Example: “Reality shifting”, i.e. a set of techniques for shifting the mind to an alternate, imaginary reality, has become a popular trend among teenagers on TikTok.


Image: Nanotak studio, DAYDREAM V.2, Paris, 2013

Image by Benjamin Blättler



Speciesism refers to the ideology that assigns value to different animal and human bodies depending on their function in the regime of capitalist accumulation and consumption. We should be aware that who or what will make it into the narrow range of bodies that will be saved from patriarchal capitalism’s environmental annihilation will be purely a matter of linguistic identification: will you be livestock or fauna? A food supply or an ecological reserve? A living person or a disposable commodity?

Example: Netflix’s new documentary Seaspiracy illuminates the cruelty and devastating environmental consequences of industrial fishing throughout the world.


Image: Olivia Erlanger, “And Now.”, New York, 2019

Image by Benjamin Blättler



Regrowth of body parts is regarded as a typical capacity of primitive and unconscious animals, suggesting that our centralized consciousness is incompatible with the proliferation of bottom-up, delocalized assemblies. Will future human bodies be able to spontaneously re-assemble after being damaged, and what will be the impact of full-body regeneration on our experiences of identity and self?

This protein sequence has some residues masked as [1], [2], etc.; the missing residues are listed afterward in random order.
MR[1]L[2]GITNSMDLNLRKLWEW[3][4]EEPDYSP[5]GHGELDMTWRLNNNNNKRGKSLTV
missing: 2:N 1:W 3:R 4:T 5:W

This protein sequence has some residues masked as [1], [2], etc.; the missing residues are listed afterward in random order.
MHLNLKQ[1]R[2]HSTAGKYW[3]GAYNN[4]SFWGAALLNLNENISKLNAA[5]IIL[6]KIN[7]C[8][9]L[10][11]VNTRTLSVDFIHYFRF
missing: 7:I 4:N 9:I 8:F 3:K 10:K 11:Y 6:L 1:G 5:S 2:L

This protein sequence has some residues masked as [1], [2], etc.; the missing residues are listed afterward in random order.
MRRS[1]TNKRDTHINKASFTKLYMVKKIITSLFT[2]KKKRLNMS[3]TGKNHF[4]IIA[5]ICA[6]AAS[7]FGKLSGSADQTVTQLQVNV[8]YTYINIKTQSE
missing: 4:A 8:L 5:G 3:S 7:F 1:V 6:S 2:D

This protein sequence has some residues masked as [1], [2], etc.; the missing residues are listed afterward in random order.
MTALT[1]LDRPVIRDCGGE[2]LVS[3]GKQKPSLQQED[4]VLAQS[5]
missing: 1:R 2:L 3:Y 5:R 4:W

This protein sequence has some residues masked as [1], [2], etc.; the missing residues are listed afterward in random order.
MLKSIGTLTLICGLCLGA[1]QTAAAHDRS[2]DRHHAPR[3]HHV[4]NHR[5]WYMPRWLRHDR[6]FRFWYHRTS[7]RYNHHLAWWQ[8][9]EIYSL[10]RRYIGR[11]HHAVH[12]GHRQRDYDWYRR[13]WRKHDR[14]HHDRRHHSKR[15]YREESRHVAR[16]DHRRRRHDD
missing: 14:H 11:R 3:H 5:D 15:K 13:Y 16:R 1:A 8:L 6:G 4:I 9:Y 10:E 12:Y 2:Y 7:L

Example: Elysia marginata sea slugs can self-decapitate and fully regrow their bodies from their severed heads.


Image: Haejin Lee, Memoirs of Image and Emotions, Vancouver, 2016

Image by Benjamin Blättler



Our natural sensory organs are surprisingly advanced detectors that are designed to perceive the most subtle microscopic qualities of matter. How are quantum, sub-molecular effects amplified through the biological machinery of our bodies? How does the mediation between such inhuman phenomena and our human consciousness take place? To what extent and through what processes can we develop these psychic abilities?